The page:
And, while women are being seen in more films, this doesn't necessarily mean they're being heard. Only 34% of all speaking roles went to women, a decrease of 1% from 2018.
It’s almost a cliché to write a thinkpiece about the lack of diversity in the latest set of Oscar nominations. Every year, The Academy of Motion Picture Arts and Sciences congratulates the best films that English-speaking cis-het white men produced in the preceding year, and also some of the bad ones too. Oh, and they’ll also throw in a meagre handful of films made by women, people of color, etc. The slate of nominees for the upcoming 2020 Academy Awards is exceptionally representative of this feet-dragging approach to representation and inclusivity.
Last year was probably one of the best years for film in quite some time. Throughout the entire fall, week after week, it felt like the phrase “oh, this is going to be in my top ten for sure” became incredibly common. From Bong-Ho Joon’s enthralling and mind-blowing depiction of class with “Parasite” to the box-office smashing end of the Infinity Saga with the Russo Brothers’ “Avengers: Endgame”, there were so many new kinds of stories and visions that constantly pushed genre boundaries. 2019 was especially a great year for female filmmakers as there was an onslaught of incredible films from both new and already established women in film.
During LFF 2019 I encountered many short films, there were many that I enjoyed but there was one that stayed with me long after the festival had ended. This film was "Rehearsal" written and directed by Courtney Hope Thérond, who very kindly agreed to talk to ITOL regarding her film and the it's production. During our interview we discussed what inspired her to make the film, the issues concerning consent and what filmmakers inspired her. We would like to extend our thanks to Courtney and wish all the best of her luck with her future projects!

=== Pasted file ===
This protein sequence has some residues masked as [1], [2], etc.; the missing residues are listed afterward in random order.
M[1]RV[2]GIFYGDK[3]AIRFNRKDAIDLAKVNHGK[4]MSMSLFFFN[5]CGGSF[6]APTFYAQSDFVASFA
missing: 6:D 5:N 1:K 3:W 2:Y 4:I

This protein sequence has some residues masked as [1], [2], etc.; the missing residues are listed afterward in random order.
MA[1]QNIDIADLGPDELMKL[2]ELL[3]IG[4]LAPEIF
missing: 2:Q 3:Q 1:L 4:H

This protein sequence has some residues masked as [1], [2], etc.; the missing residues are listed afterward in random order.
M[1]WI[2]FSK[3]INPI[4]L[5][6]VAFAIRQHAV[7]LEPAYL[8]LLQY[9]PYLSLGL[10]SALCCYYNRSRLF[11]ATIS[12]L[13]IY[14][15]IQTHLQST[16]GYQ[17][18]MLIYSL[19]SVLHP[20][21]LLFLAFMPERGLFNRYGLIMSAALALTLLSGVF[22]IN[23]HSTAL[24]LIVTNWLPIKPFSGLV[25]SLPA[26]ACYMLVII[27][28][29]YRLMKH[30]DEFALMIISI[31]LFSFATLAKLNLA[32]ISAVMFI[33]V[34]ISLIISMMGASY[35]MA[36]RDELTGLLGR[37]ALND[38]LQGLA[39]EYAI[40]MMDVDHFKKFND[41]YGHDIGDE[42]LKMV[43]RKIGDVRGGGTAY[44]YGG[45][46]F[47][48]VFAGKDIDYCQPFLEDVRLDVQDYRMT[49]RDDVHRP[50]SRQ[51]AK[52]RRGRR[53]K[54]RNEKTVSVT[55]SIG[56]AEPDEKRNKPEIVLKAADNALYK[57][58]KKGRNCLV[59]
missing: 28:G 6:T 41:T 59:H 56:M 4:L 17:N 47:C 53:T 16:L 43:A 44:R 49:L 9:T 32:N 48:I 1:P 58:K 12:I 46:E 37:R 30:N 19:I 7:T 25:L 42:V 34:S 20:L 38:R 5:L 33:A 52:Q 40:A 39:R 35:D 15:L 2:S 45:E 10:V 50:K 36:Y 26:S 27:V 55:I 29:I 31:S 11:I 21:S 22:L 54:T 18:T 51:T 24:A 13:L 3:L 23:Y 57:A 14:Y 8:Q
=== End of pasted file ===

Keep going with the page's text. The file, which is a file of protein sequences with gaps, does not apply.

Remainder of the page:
Every year, the Hollywood Foreign Press Association (HFPA) hosts the Golden Globes. The Golden Globes are used as a predictor for Oscar nominations. As always, there are only so many slots for each category. Not every actor, filmmaker, or movie can be nominated. But the Golden Globes typically proves to be pretty white and male dominated. This year, five male filmmakers were nominated for Best Director. Bong Joon-Ho, who directed “Parasite” (2019), is the only non-white person nominated. The other nominees, Sam Mendes, Todd Phillips, Martin Scorsese, and Quentin Tarantino are all white dudes. And, in my frank and honest and personal opinion, it is comprised of mediocre white film bros. Sue me. (Actually, please don’t. I have lots of student loans.)
Awards season is upon us! Many nominees and winners from multiple critics organizations have already been decided and on December 9th the nominees for the 77th Golden Globe Awards were announced. No huge surprises, maybe a few snubs, and a huge presence of films and tv shows from streaming services. Netflix received an impressive 35 nominations across 21 categories, including two prime contenders for Best Motion Picture - Drama. Unfortunately, something that seems to be an ongoing trend with the Golden Globes is their inability to recognize female filmmakers.
On 21st November Anita Sarkeesian tweeted to highlight the lack of female characters in the first episode of Disney’s new Star Wars show "The Mandalorian" and it caused an immediate backlash.
The discourse that’s still raging raises some fairly universal arguments which are worth exploring. It’s this discourse I want to focus on here, not the accuracy or otherwise of Sarkeesian’s tweet as I have not seen "The Mandalorian".
The 2020 Independent Spirit Awards nominations have recently been announced with Roger Eggers "The Lighthouse" and Benny Safdie and Josh Safdie's "Uncut Gems" being nominated for five awards including Best Director. The other big films to receive multiple nominations also include Alma Har’el's "Honey Boy" and Music Box’s comedy “Give Me Liberty”. Out of the... Continue Reading →
With all of the Scrooges out there bashing “Last Christmas” (2019), it seems that it is important to remind people that feel good movies are something we all need.
The flack “Last Christmas” is receiving is from Tarantino/Scorsese/Kubrick Film Bros (my assessment of the situation), who think that every movie needs to be riddled with piousness, plot points that make no sense, and toxic masculinity. So, when “Last Christmas” (2019) hit theaters, it certainly did not please this crowd.